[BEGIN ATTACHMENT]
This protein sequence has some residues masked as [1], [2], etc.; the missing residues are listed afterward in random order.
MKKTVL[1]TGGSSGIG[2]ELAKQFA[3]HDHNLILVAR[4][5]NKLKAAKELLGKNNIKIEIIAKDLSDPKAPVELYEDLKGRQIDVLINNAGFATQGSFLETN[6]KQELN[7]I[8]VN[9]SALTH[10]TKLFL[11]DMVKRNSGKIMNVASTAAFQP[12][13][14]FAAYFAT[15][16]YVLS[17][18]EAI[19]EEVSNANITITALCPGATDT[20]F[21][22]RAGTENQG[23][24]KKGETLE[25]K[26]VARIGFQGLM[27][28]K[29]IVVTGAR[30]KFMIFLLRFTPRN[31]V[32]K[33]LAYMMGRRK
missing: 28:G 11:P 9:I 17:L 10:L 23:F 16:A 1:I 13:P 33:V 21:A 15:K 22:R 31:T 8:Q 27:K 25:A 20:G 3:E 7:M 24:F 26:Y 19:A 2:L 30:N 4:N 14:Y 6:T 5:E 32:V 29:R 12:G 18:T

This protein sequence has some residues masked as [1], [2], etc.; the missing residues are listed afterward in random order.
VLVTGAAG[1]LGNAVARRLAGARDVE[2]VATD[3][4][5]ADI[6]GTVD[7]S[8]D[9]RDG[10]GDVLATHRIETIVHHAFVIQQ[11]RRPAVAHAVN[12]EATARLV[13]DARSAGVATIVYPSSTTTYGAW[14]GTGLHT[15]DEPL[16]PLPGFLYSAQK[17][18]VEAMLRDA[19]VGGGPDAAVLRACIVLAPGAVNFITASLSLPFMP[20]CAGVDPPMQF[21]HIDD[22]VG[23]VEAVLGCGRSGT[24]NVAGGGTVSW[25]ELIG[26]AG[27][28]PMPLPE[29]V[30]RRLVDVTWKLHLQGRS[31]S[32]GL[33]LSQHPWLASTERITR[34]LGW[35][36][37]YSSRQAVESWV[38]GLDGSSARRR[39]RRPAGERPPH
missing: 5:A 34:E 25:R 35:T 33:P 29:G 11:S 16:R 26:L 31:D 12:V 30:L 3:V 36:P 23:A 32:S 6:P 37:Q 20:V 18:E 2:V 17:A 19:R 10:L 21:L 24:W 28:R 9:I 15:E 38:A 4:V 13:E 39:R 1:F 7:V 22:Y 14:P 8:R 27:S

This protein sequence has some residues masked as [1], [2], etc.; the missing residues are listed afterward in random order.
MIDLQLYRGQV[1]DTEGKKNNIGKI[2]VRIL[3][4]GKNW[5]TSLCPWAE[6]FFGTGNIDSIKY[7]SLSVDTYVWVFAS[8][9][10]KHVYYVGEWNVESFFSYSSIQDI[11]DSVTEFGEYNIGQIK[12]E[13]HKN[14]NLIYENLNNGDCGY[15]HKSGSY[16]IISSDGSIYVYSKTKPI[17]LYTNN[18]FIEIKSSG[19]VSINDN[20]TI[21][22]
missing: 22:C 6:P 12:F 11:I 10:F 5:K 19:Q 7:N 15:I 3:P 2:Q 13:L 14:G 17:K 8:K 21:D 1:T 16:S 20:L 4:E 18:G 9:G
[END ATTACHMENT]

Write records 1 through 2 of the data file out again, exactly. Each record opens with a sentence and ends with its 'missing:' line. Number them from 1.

This protein sequence has some residues masked as [1], [2], etc.; the missing residues are listed afterward in random order.
MKKTVL[1]TGGSSGIG[2]ELAKQFA[3]HDHNLILVAR[4][5]NKLKAAKELLGKNNIKIEIIAKDLSDPKAPVELYEDLKGRQIDVLINNAGFATQGSFLETN[6]KQELN[7]I[8]VN[9]SALTH[10]TKLFL[11]DMVKRNSGKIMNVASTAAFQP[12][13][14]FAAYFAT[15][16]YVLS[17][18]EAI[19]EEVSNANITITALCPGATDT[20]F[21][22]RAGTENQG[23][24]KKGETLE[25]K[26]VARIGFQGLM[27][28]K[29]IVVTGAR[30]KFMIFLLRFTPRN[31]V[32]K[33]LAYMMGRRK
missing: 28:G 11:P 9:I 17:L 10:L 23:F 16:A 1:I 13:P 33:V 21:A 15:K 22:R 31:T 8:Q 27:K 25:A 20:G 3:E 7:M 24:F 26:Y 19:A 2:L 30:N 4:N 14:Y 6:T 5:E 32:V 29:R 12:G 18:T

This protein sequence has some residues masked as [1], [2], etc.; the missing residues are listed afterward in random order.
VLVTGAAG[1]LGNAVARRLAGARDVE[2]VATD[3][4][5]ADI[6]GTVD[7]S[8]D[9]RDG[10]GDVLATHRIETIVHHAFVIQQ[11]RRPAVAHAVN[12]EATARLV[13]DARSAGVATIVYPSSTTTYGAW[14]GTGLHT[15]DEPL[16]PLPGFLYSAQK[17][18]VEAMLRDA[19]VGGGPDAAVLRACIVLAPGAVNFITASLSLPFMP[20]CAGVDPPMQF[21]HIDD[22]VG[23]VEAVLGCGRSGT[24]NVAGGGTVSW[25]ELIG[26]AG[27][28]PMPLPE[29]V[30]RRLVDVTWKLHLQGRS[31]S[32]GL[33]LSQHPWLASTERITR[34]LGW[35][36][37]YSSRQAVESWV[38]GLDGSSARRR[39]RRPAGERPPH
missing: 5:A 34:E 25:R 35:T 33:P 29:G 11:S 16:R 26:L 31:D 12:V 30:L 3:V 36:P 23:A 32:S 6:P 37:Q 20:V 18:E 2:V 17:A 19:R 10:L 21:L 24:W 28:R 9:I 15:E 38:A 4:V 13:E 39:R 1:F 7:V 22:Y 14:P 8:R 27:S